For example the story about Marget and her lover Günter, captured in the book “Margret: Chronicle of an affair- May 1969 to December 1970“. He was her boss and 25 years older. Both where married and they had an affair for a year and a half which Günter documented into painstaking detail. Found in the attic of a house, was this briefcase which contained over 200 photo’s of Margret in different poses, dressed and undressed, his diary, notes, bills of hotels and restaurants where they stayed together, locks of her (pubic) hair, pill strips, even finger nail clippings. He wrote down when they arrived, how long the love making lasted, who orgasmed first, what they did after, how long the diner lasted, etc.
Now the photo’s are exhibited in a gallery. And that raises a lot of fascinating questions. Who decides that it is art and why? Are we allowed to look at them or are they private? Günther and Margret cannot give us any answers, both are deceased and left no children behind. We are now voyeurs who not only get an inside look in the late sixties, early seventies but also into the private lives of perfect strangers and the obsessive urge of Günter to document it all.
Although I do not know how Günther’s last years were, he didn’t get rid of the suitcase. If he really did not wanted any one to see, he could have destroyed it. What makes it ok I guess, so let’s be bold, to call it art. In my opinion it is not only the quantity, because this obsessive collection goes way beyond a hobby. The photo’s alone don’t cut it, it is also the story that matters. Combined they make an irresistible cocktail. This exhibition really bursts with stories like Margret’s. It is a true adventure to dive into them. So don’t ever miss this gallery if you are in the neighborhood, because you are probably going to discover something fascinating there.
Is there a market for these works? Apparently it is very sought after by artists and seen as truly inspirational. For example the “Type 42 (Anonymous)“series, which have been a fascination by american artist Cindy Sherman (1954). About 950 (!) Polaroids that where discovered in 2012, portraying about EVERY tv and film star of the sixties and the seventies. Shot from the (movie) screen we see mostly actresses from Star Trek, Charlie’s Angels, The Avengers, etc. This person (is it a man, a woman? It is unknown, hence the title of the series) must have had a lot of time on their hands to capture this amount of stars. A little book came out about the series with a foreword by Sherman.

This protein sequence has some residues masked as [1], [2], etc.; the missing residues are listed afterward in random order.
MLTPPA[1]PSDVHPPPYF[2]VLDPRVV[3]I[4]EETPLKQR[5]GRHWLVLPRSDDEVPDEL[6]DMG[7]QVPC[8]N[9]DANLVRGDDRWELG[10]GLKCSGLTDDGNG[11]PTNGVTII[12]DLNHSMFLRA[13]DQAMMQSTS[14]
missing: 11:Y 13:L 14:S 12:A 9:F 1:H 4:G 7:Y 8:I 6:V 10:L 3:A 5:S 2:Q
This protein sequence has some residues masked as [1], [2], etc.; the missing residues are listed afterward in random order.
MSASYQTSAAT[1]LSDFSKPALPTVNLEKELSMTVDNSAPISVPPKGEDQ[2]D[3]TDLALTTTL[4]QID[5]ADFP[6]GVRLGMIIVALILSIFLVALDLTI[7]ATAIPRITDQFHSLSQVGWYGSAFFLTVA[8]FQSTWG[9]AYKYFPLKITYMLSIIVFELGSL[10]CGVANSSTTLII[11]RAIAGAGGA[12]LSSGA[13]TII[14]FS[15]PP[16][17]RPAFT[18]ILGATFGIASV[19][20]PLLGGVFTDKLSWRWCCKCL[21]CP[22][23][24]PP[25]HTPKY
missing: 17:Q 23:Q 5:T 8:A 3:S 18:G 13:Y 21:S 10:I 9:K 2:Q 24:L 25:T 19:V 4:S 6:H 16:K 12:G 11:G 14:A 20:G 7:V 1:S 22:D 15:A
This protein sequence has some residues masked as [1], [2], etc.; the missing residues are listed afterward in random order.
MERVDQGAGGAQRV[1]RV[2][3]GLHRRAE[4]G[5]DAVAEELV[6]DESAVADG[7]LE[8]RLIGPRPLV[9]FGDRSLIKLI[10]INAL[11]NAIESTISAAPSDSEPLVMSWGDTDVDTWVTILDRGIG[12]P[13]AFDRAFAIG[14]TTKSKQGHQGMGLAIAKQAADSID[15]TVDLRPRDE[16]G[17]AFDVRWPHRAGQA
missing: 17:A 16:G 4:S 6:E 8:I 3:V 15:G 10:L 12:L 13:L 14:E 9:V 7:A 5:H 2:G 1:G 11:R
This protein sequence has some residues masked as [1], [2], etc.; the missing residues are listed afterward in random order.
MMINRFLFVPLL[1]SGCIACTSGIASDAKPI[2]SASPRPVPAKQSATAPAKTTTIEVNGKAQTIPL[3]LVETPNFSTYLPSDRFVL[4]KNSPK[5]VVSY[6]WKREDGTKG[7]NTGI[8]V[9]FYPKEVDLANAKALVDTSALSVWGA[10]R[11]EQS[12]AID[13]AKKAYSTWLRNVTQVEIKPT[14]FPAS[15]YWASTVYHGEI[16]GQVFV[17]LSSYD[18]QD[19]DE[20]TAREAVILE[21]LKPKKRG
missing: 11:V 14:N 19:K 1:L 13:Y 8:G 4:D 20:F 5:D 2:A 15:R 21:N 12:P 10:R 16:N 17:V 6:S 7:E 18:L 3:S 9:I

Hidden on the fourth floor of a huge office building, we find our end point, gallery Kraupa-Tuskany Zeidler where we finish of with some ultra contemporary art. Amadeo Kraupa-Tuskany and Nadine Zeidler have a keen eye and their stable is filled with everything that is hipster and happening at the moment. Together with Peres Projects, Société, Duve and Future Gallery they form the back bone of the hardcore contemporary art landscape in Berlin.
The exhibition “Rites de Passages” shows works by all the stars of today that have recently passed their rite of ascension. For example the art collective Slavs and Tatars who where nominated for the Preis der Nationalgalerie in 2015. Or the Arabic art collective GCC, the artists Katja Novitskova (Estland, 1984) and Anna Uddenberg (Sweden,1982) , who were all featured in the last Berlin Biennale, curated by the very slick art collective DIS.
Together they show what controversially has been called post-internet art. This is a title pasted onto a generation who doesn’t think about having the internet in their lives as something special. It is just there. It is a given, because it always was that way. The “post” in post-internet is meant more for us “old people” to get over ourselves and stop talking about a world without smart phones, you know, in the time that the dinosaurs where still alive. Those days are long gone baby 🙂
This tour took place on Friday February 20th in English for Slow Travel Berlin,
on Saturday February 21th in Dutch and on Wednesday February 25th for a private group in German.